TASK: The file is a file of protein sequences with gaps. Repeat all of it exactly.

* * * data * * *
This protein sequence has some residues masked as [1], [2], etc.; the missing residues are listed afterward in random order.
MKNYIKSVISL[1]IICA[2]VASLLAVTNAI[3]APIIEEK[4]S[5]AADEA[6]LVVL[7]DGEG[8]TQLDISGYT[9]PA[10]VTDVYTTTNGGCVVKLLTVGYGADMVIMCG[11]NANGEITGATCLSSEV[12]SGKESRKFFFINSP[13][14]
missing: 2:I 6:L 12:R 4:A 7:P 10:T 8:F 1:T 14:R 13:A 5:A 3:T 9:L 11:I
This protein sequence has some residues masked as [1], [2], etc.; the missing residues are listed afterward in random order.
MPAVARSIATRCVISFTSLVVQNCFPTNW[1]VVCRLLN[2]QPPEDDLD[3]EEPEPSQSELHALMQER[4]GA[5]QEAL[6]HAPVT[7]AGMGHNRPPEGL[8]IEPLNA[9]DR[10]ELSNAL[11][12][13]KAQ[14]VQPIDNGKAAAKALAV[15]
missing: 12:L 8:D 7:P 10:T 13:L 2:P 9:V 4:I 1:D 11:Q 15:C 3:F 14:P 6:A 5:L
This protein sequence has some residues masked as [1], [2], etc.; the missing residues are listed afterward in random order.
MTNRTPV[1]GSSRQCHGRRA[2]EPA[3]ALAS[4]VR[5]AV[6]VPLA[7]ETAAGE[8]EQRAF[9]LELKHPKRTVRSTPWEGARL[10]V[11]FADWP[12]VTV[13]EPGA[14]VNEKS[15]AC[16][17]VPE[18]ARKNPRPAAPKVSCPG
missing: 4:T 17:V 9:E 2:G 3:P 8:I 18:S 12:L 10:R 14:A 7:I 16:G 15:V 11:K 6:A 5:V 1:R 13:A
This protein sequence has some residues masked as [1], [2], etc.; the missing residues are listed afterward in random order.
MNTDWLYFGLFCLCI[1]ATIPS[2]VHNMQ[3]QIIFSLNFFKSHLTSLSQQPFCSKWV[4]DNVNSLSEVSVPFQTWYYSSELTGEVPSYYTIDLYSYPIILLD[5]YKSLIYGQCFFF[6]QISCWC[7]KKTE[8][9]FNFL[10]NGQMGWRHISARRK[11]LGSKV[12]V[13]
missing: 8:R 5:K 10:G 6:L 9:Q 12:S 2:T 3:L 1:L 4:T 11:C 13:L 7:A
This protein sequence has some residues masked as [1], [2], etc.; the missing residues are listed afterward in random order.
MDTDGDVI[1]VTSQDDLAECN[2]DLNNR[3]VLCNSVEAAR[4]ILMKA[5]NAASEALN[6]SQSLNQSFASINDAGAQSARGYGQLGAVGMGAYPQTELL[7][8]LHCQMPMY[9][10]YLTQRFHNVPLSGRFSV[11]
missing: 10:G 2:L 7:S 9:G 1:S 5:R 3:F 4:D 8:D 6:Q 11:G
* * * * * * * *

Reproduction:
This protein sequence has some residues masked as [1], [2], etc.; the missing residues are listed afterward in random order.
MKNYIKSVISL[1]IICA[2]VASLLAVTNAI[3]APIIEEK[4]S[5]AADEA[6]LVVL[7]DGEG[8]TQLDISGYT[9]PA[10]VTDVYTTTNGGCVVKLLTVGYGADMVIMCG[11]NANGEITGATCLSSEV[12]SGKESRKFFFINSP[13][14]
missing: 2:I 6:L 12:R 4:A 7:P 10:T 8:F 1:T 14:R 13:A 5:A 3:T 9:L 11:I
This protein sequence has some residues masked as [1], [2], etc.; the missing residues are listed afterward in random order.
MPAVARSIATRCVISFTSLVVQNCFPTNW[1]VVCRLLN[2]QPPEDDLD[3]EEPEPSQSELHALMQER[4]GA[5]QEAL[6]HAPVT[7]AGMGHNRPPEGL[8]IEPLNA[9]DR[10]ELSNAL[11][12][13]KAQ[14]VQPIDNGKAAAKALAV[15]
missing: 12:L 8:D 7:P 10:T 13:L 2:P 9:V 4:I 1:D 11:Q 15:C 3:F 14:P 6:A 5:L
This protein sequence has some residues masked as [1], [2], etc.; the missing residues are listed afterward in random order.
MTNRTPV[1]GSSRQCHGRRA[2]EPA[3]ALAS[4]VR[5]AV[6]VPLA[7]ETAAGE[8]EQRAF[9]LELKHPKRTVRSTPWEGARL[10]V[11]FADWP[12]VTV[13]EPGA[14]VNEKS[15]AC[16][17]VPE[18]ARKNPRPAAPKVSCPG
missing: 4:T 17:V 9:E 2:G 3:P 8:I 18:S 12:L 10:R 14:A 7:I 16:G 15:V 11:K 6:A 5:V 1:R 13:A
This protein sequence has some residues masked as [1], [2], etc.; the missing residues are listed afterward in random order.
MNTDWLYFGLFCLCI[1]ATIPS[2]VHNMQ[3]QIIFSLNFFKSHLTSLSQQPFCSKWV[4]DNVNSLSEVSVPFQTWYYSSELTGEVPSYYTIDLYSYPIILLD[5]YKSLIYGQCFFF[6]QISCWC[7]KKTE[8][9]FNFL[10]NGQMGWRHISARRK[11]LGSKV[12]V[13]
missing: 8:R 5:K 10:G 6:L 9:Q 12:S 2:T 3:L 1:L 4:T 11:C 13:L 7:A
This protein sequence has some residues masked as [1], [2], etc.; the missing residues are listed afterward in random order.
MDTDGDVI[1]VTSQDDLAECN[2]DLNNR[3]VLCNSVEAAR[4]ILMKA[5]NAASEALN[6]SQSLNQSFASINDAGAQSARGYGQLGAVGMGAYPQTELL[7][8]LHCQMPMY[9][10]YLTQRFHNVPLSGRFSV[11]
missing: 10:G 2:L 7:S 9:G 1:S 5:R 3:F 4:D 8:D 6:Q 11:G